13. ^ Ordnance Survey, 1:2500 map, 1892
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  18. ^ "Ordnance Survey, 1:2500 map, 1881 and 1898".
  19. ^ "Monument record MDR11066 - Spital Mills". Derbyshire Historic Environment.
  20. ^ "Ordnance Survey, 1:2500 map, 1881".
  21. ^ "Ordnance Survey, 1:2500 map, 1885 and 1898".
  22. ^ "Ordnance Survey, 1:2500 map, 1885, 1919 and 1938".
  23. ^ "Ordnance Survey, 1:2500 map, 1898 and modern".
  24. ^ "Monument record MDR13127 - Renishaw Mill (site of)". Derbyshire Historic Environment.
  25. ^ "Monument record MDR11267 - Chapel Wheel (site of) and mill pond, Eckington". Derbyshire Historic Environment.
  26. ^ "Ordnance Survey, 1:2500 map, 1885 and 1898".
  27. ^ "Monument record MDR9886 - Killamarsh forge & steel rolling mill (site of)". Derbyshire Historic Environment.
  28. ^ Historic England. "Bedgreave Old Mill (1151914)". National Heritage List for England. Retrieved 29 September 2021.
  29. ^ Historic England. "Bedgreave New Mill (1193059)". National Heritage List for England. Retrieved 29 September 2021.
  30. ^ "Ordnance Survey, 1:2500 map 1877 and 1898, 1:10,560 map 1905".
  31. ^ "Beighton Crown Mill, Wales". Heritage Gateway.
  32. ^ "Ordnance Survey, 1:2500 map 1893, 1956 and 1975".
  33. ^ "Woodhouse Mills Post-Medieval Corn Mill and Forging Hammer". Heritage Gateway.
  34. ^ "Ordnance Survey, 1:2500 map 1905 and 1957".
  35. ^ "Ordnance Survey, 1:2500 map 1893, 1905 and 1923".
  36. ^ "Town Mill Rotherham". Mills Archive Trust.
  37. ^ a b c d e "Rotherham 2007 flood assessment". Environment Agency. Archived from the original on 14 March 2012. Retrieved 30 August 2010.
  38. ^ Firth 1997, p. 22.
  39. ^ a b c Firth 1997, p. 23.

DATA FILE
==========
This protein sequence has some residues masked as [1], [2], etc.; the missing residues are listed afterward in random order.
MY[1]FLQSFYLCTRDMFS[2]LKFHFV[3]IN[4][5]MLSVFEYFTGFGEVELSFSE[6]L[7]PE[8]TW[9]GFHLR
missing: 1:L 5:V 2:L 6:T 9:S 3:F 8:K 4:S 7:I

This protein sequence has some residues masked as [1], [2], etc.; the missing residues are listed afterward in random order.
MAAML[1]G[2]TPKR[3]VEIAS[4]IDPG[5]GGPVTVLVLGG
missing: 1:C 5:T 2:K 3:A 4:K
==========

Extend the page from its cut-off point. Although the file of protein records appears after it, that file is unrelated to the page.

40. ^ Manufacturers plate attached to structure
  41. ^ a b "Flood control". Rother Valley Country Park. Archived from the original on 25 February 2020. Retrieved 31 August 2010.
  42. ^ Eye witness account by RVCP ranger
  43. ^ "River Don Flood Risk Management Strategy (progress report)" (PDF). Environment Agency. February 2010. p. 8. Retrieved 31 August 2010.[permanent dead link]
  44. ^ a b Firth 1997, p. 46.
  45. ^ Firth 1997, p. 42.
  46. ^ Firth 1997, p. 55.
  47. ^ Firth 1997, p. 73.
  48. ^ a b Firth 1997, p. 77.
  49. ^ Firth 1997, pp. 77–78.
  50. ^ Firth 1997, pp. 78–79.
  51. ^ Firth 1997, pp. 70–72.
  52. ^ "Fishing on the River Rother". www.treetonweb.co.uk. Archived from the original on 13 May 2008. Retrieved 9 March 2016.
  53. ^ "Catchment Data Explorer Glossary (see Biological quality element; Chemical status; and Ecological status)". Environment Agency. 17 February 2016.
  54. ^ "Rother from Source to Redleadmill Brook". Catchment Data Explorer. Environment Agency. Retrieved 13 May 2017.
  55. ^ "Rother from Redleadmill Brook to Spital Brook". Catchment Data Explorer. Environment Agency. Retrieved 13 May 2017.
  56. ^ "Rother from Spittal Brook to Doe Lea". Catchment Data Explorer. Environment Agency. Retrieved 13 May 2017.
  57. ^ "Rother from Doe Lea to Don". Catchment Data Explorer. Environment Agency. Retrieved 13 May 2017.